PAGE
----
originally intended for the passenger booking office, before the
extension of the railway to Euston. Into this building Mr.
Robert Stephenson’s office was also transferred, from a house in St.
John’s Wood, since called the Eyre Arms Tavern . . . .”
Fifty Years on the
London & North Western Railway, David Stevenson (1891).
historical account that
follows addresses the former, the railway; it began life as a local history
project, that of the
market town of Tring in north-west Hertfordshire. For the interest
of the local community, a friend and I aimed to publish accounts of the history of the two great
chalk cuttings gouged through the ridge of
the Chiltern Hills, about 1˝-miles to the east of our Town. The
nearer of the two was built during the 1790s to carry the Grand Junction Canal†
the ridge while its easterly
neighbour, built some 40 years later, performed the same function for the London and Birmingham
We began work on the canal cutting, which we anticipated
would be the more difficult to research, and such proved to
be the case. For the reasons explained in the Foreword to
The Grand Junction Canal: a highway
laid with water, the historical account that emerged was very
different to what we had planned. So when it came to tackling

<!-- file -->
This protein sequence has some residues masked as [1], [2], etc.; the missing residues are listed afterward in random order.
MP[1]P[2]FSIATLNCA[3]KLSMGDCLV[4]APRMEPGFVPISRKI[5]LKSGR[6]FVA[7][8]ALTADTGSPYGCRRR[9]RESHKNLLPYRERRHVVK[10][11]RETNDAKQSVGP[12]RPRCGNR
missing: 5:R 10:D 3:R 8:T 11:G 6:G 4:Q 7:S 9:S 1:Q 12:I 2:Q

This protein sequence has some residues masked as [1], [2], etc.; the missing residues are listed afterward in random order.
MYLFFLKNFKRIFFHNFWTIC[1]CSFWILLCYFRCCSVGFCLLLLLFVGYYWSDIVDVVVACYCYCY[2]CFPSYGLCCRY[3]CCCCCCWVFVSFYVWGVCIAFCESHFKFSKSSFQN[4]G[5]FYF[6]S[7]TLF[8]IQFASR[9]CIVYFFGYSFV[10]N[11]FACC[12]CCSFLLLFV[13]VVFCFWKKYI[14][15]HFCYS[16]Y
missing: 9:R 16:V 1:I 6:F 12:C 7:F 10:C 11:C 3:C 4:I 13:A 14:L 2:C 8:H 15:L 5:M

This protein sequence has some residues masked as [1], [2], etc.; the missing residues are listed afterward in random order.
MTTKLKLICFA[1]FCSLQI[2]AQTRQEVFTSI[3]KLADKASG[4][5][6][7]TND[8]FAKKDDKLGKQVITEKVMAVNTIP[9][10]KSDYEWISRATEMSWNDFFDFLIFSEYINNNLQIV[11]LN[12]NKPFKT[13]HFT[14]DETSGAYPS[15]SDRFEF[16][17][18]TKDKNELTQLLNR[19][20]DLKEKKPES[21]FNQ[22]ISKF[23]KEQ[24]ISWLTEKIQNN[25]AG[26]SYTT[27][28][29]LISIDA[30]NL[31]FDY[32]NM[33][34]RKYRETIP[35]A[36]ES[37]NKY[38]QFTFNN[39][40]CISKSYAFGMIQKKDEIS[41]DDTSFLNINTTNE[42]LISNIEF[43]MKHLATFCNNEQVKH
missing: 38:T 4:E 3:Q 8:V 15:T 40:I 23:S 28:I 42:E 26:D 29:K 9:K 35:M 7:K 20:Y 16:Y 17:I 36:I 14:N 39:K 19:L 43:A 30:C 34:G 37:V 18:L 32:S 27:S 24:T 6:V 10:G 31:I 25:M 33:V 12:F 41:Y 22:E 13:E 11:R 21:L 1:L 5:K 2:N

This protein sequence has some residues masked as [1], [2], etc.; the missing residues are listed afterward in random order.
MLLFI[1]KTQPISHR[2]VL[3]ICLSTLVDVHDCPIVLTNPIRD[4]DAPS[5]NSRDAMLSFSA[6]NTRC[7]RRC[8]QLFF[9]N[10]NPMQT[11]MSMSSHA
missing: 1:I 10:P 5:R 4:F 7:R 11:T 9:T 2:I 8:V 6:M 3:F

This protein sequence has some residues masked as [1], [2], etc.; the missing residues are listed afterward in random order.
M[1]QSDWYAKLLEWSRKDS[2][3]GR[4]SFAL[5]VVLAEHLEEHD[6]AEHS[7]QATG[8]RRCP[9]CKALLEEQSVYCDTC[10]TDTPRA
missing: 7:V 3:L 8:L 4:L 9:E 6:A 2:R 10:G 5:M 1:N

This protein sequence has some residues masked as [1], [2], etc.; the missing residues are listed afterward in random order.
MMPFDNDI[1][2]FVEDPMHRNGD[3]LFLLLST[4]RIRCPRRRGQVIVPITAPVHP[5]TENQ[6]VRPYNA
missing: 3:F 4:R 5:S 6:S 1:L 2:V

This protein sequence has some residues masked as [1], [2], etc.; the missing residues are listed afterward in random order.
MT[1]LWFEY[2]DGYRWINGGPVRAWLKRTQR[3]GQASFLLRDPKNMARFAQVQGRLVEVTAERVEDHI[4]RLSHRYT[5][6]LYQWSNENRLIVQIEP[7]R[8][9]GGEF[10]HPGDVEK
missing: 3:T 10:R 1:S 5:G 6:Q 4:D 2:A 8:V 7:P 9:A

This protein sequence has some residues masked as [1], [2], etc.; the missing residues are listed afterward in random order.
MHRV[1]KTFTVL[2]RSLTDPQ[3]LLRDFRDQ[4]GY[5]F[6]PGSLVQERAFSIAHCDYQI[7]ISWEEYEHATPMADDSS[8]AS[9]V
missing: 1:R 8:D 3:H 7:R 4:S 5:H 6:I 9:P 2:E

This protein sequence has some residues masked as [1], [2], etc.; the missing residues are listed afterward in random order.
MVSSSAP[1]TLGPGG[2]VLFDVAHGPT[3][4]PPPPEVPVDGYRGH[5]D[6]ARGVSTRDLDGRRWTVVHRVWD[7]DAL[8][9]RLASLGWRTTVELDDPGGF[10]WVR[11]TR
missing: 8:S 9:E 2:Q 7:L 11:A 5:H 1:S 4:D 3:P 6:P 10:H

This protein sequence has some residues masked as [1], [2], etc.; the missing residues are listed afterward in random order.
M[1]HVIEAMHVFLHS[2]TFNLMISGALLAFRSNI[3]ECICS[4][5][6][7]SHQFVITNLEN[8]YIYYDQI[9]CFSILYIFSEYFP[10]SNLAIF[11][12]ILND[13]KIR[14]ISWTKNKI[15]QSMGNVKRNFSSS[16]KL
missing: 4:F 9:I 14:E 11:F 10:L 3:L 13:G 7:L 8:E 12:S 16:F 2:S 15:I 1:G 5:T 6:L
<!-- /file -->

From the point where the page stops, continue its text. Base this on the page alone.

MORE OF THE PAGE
the railway cutting, and in order to maintain a balance between the two
publications, the challenge had grown into one of producing a history of
the Railway from end-to-end.
The following narrative is not a history in the conventional sense,
nor does it claim to be a detailed treatise on the construction and
operation of the Railway; rather, as its subtitle states, it is a
collection of extracts taken from books and periodicals of the
period that I have placed within a framework of notes (‘linking passages’
wordy for the title). My aim
provide a sketch of the events leading up to and including the
construction of the London and Birmingham Railway, and of its years
in operation as an independent company
(1837-46) ― to include
the era following its absorption into the London and North-Western
Railway and beyond would have been a mammoth task; that
said, I have strayed into the L&NWR period when this
seemed appropriate. I hope that you find my account readable and
I would like to thank my friend and sometime co-author, Wendy
Austin, for her help with the research. Wendy has published,
in her own name, a
number of titles on different aspects of the history of our
town and following her return from a lengthy period
of globe-trotting we were able to collaborate on another,
Railway comes to Tring.
Tring, January 2014.
One advantage of publishing on the Internet, rather than in hard copy,
is that where errors and omissions come to light they can, as a
general rule, quickly
be put right. It was my original belief
that drawings of the original stations at Watford and Tring had not survived, but I
was proved wrong when Russell Burridge (Watford
and Tring) and Tom Nicholls
(Tring) sent in copies of
illustrations that I have been able to include in this paper. My
thanks goes to those two gentlemen for their help.
† Now the southern section
of the Grand Union Canal.
‡ Now the southern section
of the West Coast Main Line.
IN MEMORY OF WILLIAM P. McCOWELL
Station Master at Tring, 1842-1863